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6 things to know before entering the therapy room

Therapy has the power to transform lives, unlocking profound realisations and guiding individuals on a path of self-discovery. But there is a catch! If you are new to therapy, you never know what to expect and how to navigate this unfamiliar terrain.

To say that therapy has changed lives would be an understatement. Having a private space to talk honestly about emotions can uncover significant realisations and painful truths that might not have been accessible otherwise. Some people regret not starting therapy sooner, but finding therapy when you are ready for the inner work is crucial.

Taking the leap from curiosity to booking your first therapy appointment is a big step into the unknown. It involves embracing emotional vulnerability. While each person's therapy experience is unique, there are common struggles that many people encounter, especially in the early days. So, here are six things to know about therapy that could help you on your journey.

1. One bad experience doesn't define therapy's potential for you:

Finding the right therapist is akin to navigating the world of online dating. You explore numerous profiles, create a shortlist of potential matches, and hope to find "the one." However, sometimes that initial connection just isn't there. It's important to remember that a single negative therapy experience does not determine the overall success of therapy for you. Return to your shortlist and continue exploring until you find a therapist with whom you feel comfortable and connected.

Like any relationship, some people simply vibe better with certain individuals. If the connection isn't there, it's likely not the right fit.

2. Patience and embracing tangents:

Sharing emotions can be intimidating, especially with someone you don't know well. It's crucial to honour your readiness and avoid discussing topics before you feel comfortable doing so. Therapy allows for tangents and unexpected directions. For instance, you may initially seek therapy to manage work-related stress but later find yourself wanting to explore past relationships. Trust your intuition and discuss what's on your mind in the moment. Life cannot always be neatly compartmentalised and tackled systematically.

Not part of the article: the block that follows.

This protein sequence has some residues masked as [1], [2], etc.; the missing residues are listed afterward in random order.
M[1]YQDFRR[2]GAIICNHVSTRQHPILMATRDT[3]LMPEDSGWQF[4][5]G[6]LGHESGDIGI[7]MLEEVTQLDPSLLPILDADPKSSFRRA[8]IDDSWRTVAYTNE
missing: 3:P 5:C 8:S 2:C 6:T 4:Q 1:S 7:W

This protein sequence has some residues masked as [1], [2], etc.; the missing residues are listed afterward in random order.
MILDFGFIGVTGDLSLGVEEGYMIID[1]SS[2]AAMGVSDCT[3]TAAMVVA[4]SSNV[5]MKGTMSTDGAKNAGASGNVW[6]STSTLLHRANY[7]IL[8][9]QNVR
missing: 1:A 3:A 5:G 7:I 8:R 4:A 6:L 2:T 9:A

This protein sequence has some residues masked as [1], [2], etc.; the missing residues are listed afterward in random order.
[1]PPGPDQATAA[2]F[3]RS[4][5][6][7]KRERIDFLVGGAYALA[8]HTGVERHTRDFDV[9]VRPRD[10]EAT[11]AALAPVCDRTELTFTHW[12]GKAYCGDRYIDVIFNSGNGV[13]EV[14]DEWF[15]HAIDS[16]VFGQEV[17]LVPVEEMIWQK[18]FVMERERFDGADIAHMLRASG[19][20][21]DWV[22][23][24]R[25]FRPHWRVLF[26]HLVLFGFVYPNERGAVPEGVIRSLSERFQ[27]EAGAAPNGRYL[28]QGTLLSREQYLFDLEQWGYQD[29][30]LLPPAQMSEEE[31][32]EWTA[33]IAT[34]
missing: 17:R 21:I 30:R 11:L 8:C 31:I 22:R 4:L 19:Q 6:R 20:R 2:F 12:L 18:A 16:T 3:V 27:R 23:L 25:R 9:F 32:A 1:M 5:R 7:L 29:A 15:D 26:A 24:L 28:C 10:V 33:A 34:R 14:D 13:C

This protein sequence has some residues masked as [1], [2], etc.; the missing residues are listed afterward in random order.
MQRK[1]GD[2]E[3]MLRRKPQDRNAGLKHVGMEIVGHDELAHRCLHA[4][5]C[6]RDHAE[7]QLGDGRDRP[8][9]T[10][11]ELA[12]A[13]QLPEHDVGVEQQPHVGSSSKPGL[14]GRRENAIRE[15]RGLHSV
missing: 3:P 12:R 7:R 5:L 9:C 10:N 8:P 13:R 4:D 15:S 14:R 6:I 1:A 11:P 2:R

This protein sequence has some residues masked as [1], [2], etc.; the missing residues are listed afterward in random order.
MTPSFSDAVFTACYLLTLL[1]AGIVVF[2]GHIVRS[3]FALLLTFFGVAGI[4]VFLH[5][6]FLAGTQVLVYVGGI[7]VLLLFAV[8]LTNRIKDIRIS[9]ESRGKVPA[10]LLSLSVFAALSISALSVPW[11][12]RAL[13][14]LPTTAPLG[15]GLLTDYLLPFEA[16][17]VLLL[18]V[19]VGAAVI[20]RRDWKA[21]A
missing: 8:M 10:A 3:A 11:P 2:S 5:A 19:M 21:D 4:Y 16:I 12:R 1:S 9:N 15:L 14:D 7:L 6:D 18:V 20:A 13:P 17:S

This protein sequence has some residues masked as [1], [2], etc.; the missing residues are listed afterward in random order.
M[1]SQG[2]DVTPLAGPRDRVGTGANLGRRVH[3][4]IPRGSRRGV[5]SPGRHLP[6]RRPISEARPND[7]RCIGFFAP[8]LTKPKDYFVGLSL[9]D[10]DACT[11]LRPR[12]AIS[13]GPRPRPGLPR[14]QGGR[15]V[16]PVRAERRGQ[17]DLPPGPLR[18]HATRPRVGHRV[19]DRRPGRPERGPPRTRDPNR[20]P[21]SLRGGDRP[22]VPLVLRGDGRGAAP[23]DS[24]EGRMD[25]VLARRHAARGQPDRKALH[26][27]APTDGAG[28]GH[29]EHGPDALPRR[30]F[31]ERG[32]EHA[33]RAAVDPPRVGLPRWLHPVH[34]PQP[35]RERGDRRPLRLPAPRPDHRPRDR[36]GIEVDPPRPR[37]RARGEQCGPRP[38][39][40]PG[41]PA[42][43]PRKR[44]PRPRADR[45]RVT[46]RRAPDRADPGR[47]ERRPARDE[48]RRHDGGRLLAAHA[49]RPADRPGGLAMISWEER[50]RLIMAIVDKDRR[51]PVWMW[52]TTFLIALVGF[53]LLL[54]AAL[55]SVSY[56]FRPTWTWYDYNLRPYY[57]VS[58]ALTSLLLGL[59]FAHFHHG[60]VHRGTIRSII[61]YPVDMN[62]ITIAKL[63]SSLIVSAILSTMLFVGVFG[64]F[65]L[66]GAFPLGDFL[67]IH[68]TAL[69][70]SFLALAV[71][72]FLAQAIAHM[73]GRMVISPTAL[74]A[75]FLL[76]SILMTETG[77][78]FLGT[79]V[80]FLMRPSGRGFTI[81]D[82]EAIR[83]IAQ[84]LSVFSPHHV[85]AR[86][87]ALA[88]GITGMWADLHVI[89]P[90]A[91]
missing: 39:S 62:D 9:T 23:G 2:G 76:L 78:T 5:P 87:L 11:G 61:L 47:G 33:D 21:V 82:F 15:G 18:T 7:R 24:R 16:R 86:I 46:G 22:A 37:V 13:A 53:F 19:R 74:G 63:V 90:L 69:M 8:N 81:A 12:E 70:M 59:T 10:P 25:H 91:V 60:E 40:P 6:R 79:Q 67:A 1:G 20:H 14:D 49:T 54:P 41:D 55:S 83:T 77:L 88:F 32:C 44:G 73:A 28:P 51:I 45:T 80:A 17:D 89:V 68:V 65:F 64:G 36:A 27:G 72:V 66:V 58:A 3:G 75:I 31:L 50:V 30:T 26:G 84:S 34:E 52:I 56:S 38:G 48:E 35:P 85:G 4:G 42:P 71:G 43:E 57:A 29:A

3. Flexibility in session frequency:

Unless therapy is provided through the government health services, health insurance, or your employer, the financial aspect of seeking therapy can be challenging. Private therapy fees can accumulate quickly, particularly with weekly appointments. It is not uncommon for people who attend weekly sessions to find the cost, combined with the emotional recovery time needed after each session, becomes overwhelming. It's essential to remember that therapy is your treatment, and you can work with your therapist to make it meet your specific needs. Consider suggesting alternative frequencies, such as fortnightly or monthly sessions, which might be more effective in the long run. Don't hesitate to discuss alternative frequencies with your therapist, and if you feel nervous, consider broaching the topic via email.

4. Acknowledging the emotional hangover:

Engaging in therapy involves delving into topics that can increase stress levels, leading to both physical and mental exhaustion. Feeling tired and fatigued afterward is normal. It's crucial to allow yourself time to recover in the hours following therapy. Prioritise self-care activities such as taking a walk in the park, having a nap, or listening to soothing music. Practise patience and compassion with yourself, and over time, you'll likely find that you require less and less recovery time.

5. Growth extends beyond therapy sessions:

While speaking to a professional can be therapeutic in itself, the lasting results emerge from the work done outside of therapy. The nature of this work varies based on your circumstances and your therapist's approach. You might be assigned worksheets, practical exercises, or encouraged to engage in honest conversations with people in your life. Sometimes, the integration of therapy insights occurs days, weeks, or even months after the initial session, resulting in unexpected emotional breakthroughs. Embrace the possibility of experiencing revelations at any given moment.

Often it is easy to forget the fact that therapists cannot do the work for you. While one can logically understand that she would be responsible for her own growth, it is not uncommon to hope that the therapist would provide all the answers. However, the transformative journey begins with self-initiated effort.

6. Taking breaks from therapy is okay:

Modern society often pressures individuals to constantly work on themselves, seeking rapid growth and healing. However, it's essential to recognize when you need a break from the healing process due to its inherent exhaustion. Financial considerations may also necessitate a therapy hiatus. Taking a break does not indicate giving up; it is simply a part of the overall process.

Embarking on therapy is a courageous step toward self-discovery and personal growth. By embracing these insights, you can navigate the therapy room with greater confidence, allowing this transformative journey to unfold at your own pace. Remember, therapy is a partnership, and with the right therapist and self-commitment, you are en route to profound self-realisation.

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